SAN ANTONIO—In a phase III trial of the investigational chemoprotective agent dimesna (Tavocept, also known as BNP7787) in patients with advanced non-small-cell lung cancer, the drug did not significantly prevent or reduce the severity of chemotherapy-induced neuropathy, its primary endpoint, BioNumerik Pharmaceuticals, Inc and ASKA Pharmaceutical Co. (Tokyo, Japan) announced in a press release.
The multicenter, double-blind, randomized placebo-controlled phase III trial, conducted by ASKA in Japan, included 182 patients who received the chemotherapy drugs paclitaxel and cisplatin as first-line therapy for advanced NSCLC every 3 weeks.
The number of patients reporting either severe sporadic or cumulative neuropathy was approximately 50% lower in the Tavocept arm, compared with placebo, according to BioNumerik, but this did not reach statistical significance (P = .1565).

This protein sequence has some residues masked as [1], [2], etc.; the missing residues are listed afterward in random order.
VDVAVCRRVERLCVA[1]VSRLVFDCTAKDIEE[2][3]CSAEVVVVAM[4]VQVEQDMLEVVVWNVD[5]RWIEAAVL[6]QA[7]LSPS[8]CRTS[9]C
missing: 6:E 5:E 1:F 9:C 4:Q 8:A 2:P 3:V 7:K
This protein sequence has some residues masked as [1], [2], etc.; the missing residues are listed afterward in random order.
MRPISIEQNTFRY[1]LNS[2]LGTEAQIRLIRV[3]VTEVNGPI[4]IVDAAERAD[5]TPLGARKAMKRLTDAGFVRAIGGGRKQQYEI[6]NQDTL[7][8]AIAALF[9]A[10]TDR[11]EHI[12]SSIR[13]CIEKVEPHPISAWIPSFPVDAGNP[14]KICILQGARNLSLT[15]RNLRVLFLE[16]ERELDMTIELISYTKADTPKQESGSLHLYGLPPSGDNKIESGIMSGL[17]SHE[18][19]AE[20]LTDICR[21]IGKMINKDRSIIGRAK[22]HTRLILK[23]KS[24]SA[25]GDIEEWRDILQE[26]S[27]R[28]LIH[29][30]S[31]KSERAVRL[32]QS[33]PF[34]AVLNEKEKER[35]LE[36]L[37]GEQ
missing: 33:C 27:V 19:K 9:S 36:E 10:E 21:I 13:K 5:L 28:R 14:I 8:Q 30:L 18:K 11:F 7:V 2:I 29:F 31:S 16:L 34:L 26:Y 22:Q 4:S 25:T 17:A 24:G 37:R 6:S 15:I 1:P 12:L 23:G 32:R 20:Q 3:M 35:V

BioNumerik and ASKA believe the lack of statistical significance is likely due to the relatively small size of the trial.
A surprising observation was an increase in median survival of approximately 40 days for patients receiving Tavocept, compared with placebo. For patients with adenocarcinoma, the median survival was increased by approximately 138 days in the Tavocept patients, compared with placebo.
BioNumerik also reported a significant reduction in cisplatin-induced nephropathy and in chemotherapy-induced vomiting for Tavocept vs placebo.
“The findings of increased efficacy combined with decreased toxicity are very encouraging, but these results will require verification in other studies,” said Michael C. Perry, MD, professor of hematology and medical oncology, Nellie B. Smith Chair Emeritus, Ellis Fischel Cancer Center, University of Missouri-
Columbia, and a member of BioNumerik’s scientific advisory board.